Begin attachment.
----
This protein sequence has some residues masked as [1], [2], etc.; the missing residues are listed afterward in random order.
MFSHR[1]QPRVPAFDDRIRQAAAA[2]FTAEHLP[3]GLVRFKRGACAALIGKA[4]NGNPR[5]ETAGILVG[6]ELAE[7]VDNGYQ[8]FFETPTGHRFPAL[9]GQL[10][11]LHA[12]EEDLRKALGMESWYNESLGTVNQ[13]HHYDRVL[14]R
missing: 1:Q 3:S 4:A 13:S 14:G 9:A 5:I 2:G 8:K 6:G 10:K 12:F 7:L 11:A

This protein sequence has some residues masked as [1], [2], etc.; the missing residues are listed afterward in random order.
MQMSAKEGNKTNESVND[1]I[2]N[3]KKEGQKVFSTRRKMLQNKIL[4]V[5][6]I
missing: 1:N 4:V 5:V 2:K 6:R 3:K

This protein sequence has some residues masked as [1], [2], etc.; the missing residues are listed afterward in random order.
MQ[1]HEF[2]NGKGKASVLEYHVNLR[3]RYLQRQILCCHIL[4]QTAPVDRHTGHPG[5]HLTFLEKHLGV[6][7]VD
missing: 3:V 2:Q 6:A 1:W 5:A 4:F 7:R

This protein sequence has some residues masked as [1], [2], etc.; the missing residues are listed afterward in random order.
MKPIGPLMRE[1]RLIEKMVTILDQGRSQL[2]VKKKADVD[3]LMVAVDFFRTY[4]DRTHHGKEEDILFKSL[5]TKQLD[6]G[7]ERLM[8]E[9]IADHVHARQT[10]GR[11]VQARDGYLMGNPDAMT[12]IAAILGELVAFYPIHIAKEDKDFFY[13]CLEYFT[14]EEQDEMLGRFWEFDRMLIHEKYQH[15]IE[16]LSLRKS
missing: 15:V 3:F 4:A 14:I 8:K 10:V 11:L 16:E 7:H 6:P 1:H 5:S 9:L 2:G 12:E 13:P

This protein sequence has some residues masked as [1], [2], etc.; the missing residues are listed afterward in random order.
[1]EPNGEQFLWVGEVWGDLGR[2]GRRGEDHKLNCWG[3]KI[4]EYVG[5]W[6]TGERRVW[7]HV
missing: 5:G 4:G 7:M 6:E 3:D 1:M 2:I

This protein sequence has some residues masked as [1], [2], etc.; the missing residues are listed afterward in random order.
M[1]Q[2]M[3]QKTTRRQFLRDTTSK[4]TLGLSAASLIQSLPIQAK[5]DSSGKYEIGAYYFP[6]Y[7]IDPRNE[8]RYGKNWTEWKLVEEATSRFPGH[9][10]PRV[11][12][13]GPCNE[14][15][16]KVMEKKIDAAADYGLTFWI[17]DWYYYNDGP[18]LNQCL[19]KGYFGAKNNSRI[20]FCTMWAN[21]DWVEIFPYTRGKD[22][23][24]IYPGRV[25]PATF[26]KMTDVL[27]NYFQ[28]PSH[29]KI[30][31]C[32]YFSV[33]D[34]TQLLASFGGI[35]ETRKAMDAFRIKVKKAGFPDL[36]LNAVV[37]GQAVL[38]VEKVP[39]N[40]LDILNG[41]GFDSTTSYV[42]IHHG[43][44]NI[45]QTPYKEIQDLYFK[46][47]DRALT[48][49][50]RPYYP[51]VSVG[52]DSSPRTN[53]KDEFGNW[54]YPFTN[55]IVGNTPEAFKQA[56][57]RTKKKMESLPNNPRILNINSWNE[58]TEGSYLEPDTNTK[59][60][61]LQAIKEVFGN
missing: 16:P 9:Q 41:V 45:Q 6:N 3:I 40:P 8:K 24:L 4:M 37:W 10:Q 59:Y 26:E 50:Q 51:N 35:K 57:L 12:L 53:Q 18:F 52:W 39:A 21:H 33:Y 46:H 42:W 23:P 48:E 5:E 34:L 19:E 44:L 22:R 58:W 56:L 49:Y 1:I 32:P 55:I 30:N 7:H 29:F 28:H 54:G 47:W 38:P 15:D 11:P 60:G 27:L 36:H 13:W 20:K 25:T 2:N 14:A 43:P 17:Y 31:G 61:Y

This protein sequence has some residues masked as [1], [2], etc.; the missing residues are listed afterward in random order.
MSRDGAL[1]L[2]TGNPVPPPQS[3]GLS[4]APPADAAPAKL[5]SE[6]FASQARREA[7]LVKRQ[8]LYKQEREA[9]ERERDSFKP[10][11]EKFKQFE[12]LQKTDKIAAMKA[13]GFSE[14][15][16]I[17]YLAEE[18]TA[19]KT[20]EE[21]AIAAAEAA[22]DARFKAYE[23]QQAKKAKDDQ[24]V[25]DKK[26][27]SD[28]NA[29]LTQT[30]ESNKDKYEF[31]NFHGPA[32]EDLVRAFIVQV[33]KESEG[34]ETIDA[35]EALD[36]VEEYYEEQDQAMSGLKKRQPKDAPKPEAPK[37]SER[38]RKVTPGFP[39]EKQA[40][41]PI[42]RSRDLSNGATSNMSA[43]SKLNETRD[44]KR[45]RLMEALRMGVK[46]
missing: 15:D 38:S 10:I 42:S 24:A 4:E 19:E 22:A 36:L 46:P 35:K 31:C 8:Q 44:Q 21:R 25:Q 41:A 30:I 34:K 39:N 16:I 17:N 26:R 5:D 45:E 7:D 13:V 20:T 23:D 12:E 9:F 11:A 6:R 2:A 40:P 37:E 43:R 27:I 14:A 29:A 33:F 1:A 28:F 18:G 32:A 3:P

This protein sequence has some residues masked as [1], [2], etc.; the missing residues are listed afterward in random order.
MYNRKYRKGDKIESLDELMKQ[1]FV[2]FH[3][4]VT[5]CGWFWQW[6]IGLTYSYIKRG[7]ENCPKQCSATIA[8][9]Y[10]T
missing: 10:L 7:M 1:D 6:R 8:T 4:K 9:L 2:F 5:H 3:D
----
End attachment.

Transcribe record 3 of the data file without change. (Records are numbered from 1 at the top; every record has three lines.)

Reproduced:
This protein sequence has some residues masked as [1], [2], etc.; the missing residues are listed afterward in random order.
MQ[1]HEF[2]NGKGKASVLEYHVNLR[3]RYLQRQILCCHIL[4]QTAPVDRHTGHPG[5]HLTFLEKHLGV[6][7]VD
missing: 3:V 2:Q 6:A 1:W 5:A 4:F 7:R